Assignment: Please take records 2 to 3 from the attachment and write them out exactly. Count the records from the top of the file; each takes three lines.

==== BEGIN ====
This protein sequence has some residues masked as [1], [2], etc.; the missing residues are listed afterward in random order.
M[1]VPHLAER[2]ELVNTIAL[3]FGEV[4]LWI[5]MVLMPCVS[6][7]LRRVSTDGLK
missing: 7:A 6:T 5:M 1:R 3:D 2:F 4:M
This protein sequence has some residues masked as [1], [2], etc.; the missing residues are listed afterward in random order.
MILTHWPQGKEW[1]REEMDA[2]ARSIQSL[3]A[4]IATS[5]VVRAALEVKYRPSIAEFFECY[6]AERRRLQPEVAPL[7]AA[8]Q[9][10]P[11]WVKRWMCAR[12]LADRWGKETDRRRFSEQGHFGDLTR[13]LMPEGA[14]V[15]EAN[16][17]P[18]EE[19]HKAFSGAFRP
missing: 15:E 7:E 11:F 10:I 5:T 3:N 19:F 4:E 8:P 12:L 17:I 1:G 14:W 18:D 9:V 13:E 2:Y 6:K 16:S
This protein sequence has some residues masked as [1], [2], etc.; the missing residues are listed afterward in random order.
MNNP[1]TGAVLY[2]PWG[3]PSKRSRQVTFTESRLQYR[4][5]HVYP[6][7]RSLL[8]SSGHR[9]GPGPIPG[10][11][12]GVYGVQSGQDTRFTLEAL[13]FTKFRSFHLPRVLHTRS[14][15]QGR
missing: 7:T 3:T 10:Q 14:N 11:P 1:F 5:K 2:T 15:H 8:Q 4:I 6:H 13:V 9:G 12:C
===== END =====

This protein sequence has some residues masked as [1], [2], etc.; the missing residues are listed afterward in random order.
MILTHWPQGKEW[1]REEMDA[2]ARSIQSL[3]A[4]IATS[5]VVRAALEVKYRPSIAEFFECY[6]AERRRLQPEVAPL[7]AA[8]Q[9][10]P[11]WVKRWMCAR[12]LADRWGKETDRRRFSEQGHFGDLTR[13]LMPEGA[14]V[15]EAN[16][17]P[18]EE[19]HKAFSGAFRP
missing: 15:E 7:E 11:F 10:I 5:T 3:N 19:F 4:E 8:P 12:L 17:I 1:G 14:W 18:D 9:V 13:E 2:Y 6:K 16:S
This protein sequence has some residues masked as [1], [2], etc.; the missing residues are listed afterward in random order.
MNNP[1]TGAVLY[2]PWG[3]PSKRSRQVTFTESRLQYR[4][5]HVYP[6][7]RSLL[8]SSGHR[9]GPGPIPG[10][11][12]GVYGVQSGQDTRFTLEAL[13]FTKFRSFHLPRVLHTRS[14][15]QGR
missing: 7:T 3:T 10:Q 14:N 11:P 1:F 5:K 2:T 15:H 8:Q 4:I 6:H 13:V 9:G 12:C